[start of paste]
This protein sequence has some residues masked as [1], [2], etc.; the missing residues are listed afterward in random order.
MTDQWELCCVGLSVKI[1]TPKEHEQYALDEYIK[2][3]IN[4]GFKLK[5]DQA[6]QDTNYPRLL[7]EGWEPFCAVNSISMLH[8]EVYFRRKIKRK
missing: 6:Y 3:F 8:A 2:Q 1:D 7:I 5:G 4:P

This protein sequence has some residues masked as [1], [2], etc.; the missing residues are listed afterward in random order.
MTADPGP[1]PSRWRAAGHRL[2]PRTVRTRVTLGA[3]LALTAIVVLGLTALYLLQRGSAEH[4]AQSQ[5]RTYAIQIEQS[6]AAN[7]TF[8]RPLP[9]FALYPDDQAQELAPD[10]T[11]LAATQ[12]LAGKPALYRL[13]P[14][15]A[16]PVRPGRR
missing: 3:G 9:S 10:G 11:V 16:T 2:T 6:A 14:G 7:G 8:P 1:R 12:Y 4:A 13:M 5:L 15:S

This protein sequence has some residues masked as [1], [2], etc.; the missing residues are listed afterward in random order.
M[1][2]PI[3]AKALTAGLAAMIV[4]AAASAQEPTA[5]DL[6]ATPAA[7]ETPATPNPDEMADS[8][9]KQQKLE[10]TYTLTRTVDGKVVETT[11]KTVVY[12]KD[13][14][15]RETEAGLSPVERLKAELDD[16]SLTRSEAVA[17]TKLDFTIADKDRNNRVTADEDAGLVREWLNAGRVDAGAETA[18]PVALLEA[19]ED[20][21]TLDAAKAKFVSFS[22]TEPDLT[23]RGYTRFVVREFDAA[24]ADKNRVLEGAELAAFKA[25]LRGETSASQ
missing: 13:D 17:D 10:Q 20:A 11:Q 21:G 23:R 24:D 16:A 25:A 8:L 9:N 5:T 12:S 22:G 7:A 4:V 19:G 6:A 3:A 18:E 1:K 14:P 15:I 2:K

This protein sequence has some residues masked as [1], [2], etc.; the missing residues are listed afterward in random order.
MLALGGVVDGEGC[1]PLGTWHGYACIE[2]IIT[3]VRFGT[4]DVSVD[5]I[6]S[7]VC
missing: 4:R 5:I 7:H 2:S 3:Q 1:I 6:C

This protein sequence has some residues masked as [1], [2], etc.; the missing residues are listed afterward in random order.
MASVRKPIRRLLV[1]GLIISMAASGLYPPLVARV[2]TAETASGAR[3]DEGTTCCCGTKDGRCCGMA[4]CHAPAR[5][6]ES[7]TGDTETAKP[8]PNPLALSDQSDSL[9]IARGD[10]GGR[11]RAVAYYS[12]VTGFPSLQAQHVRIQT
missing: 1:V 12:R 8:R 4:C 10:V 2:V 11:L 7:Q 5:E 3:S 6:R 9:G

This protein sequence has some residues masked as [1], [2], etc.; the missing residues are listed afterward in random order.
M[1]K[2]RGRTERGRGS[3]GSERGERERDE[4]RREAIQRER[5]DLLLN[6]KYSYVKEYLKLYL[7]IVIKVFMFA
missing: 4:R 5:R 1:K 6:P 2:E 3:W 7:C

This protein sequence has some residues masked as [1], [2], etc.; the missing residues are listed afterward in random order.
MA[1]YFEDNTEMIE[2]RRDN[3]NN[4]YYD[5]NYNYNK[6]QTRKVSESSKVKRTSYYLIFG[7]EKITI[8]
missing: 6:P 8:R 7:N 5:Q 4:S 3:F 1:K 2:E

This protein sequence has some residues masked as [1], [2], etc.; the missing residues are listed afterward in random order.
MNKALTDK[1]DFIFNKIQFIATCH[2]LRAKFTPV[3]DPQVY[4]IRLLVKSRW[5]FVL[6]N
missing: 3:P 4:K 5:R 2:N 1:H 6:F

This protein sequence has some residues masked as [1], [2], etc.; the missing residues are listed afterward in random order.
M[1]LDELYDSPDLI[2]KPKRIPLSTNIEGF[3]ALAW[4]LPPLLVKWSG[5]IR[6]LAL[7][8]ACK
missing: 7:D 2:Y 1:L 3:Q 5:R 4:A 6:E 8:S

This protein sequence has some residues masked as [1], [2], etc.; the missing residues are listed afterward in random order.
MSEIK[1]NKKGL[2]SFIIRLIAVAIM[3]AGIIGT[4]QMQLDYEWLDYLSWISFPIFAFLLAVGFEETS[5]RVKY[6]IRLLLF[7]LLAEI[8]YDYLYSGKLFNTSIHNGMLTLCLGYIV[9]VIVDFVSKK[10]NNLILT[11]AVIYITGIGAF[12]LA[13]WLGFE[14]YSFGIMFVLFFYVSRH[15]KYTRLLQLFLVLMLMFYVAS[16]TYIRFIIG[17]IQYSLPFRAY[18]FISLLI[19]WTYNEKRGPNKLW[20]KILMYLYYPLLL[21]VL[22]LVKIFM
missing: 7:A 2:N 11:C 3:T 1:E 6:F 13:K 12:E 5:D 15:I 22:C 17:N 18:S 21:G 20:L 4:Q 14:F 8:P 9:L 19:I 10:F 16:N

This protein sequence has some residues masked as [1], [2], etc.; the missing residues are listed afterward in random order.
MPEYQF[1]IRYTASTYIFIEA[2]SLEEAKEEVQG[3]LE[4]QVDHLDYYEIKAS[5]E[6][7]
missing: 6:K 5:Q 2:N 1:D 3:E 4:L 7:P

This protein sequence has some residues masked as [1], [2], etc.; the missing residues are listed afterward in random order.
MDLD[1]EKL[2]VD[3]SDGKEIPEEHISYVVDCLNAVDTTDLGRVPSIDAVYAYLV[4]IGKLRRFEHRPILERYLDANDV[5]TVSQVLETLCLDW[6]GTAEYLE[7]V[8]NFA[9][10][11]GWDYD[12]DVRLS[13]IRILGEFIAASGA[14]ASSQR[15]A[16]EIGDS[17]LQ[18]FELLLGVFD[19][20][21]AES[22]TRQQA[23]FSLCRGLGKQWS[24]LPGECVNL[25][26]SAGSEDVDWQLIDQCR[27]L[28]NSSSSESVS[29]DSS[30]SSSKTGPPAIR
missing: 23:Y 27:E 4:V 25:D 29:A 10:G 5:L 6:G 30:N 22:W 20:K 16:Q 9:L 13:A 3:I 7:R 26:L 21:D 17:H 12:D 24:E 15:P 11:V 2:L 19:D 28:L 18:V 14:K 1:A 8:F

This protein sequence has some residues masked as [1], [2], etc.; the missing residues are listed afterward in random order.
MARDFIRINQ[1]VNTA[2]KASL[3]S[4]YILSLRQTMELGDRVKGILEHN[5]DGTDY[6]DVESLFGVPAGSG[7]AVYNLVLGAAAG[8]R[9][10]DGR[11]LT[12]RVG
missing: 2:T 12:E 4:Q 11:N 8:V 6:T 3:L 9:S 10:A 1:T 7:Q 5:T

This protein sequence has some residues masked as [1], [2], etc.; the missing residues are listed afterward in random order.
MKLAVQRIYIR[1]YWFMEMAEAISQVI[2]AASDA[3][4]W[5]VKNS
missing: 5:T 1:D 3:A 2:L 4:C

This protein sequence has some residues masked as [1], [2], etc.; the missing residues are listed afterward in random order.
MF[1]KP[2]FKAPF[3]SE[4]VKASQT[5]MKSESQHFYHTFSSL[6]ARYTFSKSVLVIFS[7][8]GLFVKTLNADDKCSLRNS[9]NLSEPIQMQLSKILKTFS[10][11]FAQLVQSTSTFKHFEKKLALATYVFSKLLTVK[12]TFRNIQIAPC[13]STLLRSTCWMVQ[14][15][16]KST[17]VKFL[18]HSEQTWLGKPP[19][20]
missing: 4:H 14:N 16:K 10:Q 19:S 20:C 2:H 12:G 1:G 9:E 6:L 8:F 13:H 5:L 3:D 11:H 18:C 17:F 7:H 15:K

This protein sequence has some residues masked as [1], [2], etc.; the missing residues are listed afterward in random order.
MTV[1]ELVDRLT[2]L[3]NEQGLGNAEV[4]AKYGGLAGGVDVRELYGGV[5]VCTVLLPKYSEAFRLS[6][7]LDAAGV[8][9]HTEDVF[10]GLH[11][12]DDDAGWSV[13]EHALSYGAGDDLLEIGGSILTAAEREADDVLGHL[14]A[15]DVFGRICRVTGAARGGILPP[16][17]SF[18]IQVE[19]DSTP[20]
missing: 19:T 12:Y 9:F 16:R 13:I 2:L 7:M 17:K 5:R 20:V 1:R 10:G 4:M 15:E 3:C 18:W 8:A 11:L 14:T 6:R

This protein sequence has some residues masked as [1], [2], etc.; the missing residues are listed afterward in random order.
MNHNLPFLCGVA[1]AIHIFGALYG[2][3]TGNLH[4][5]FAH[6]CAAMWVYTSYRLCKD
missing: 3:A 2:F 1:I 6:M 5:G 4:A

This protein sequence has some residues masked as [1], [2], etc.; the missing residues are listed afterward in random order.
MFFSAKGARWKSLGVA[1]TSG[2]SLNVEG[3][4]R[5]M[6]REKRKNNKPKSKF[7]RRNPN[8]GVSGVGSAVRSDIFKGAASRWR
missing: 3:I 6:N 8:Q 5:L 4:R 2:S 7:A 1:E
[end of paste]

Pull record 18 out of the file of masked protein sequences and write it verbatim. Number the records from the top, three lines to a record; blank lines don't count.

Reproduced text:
This protein sequence has some residues masked as [1], [2], etc.; the missing residues are listed afterward in random order.
MFFSAKGARWKSLGVA[1]TSG[2]SLNVEG[3][4]R[5]M[6]REKRKNNKPKSKF[7]RRNPN[8]GVSGVGSAVRSDIFKGAASRWR
missing: 3:I 6:N 8:Q 5:L 4:R 2:S 7:A 1:E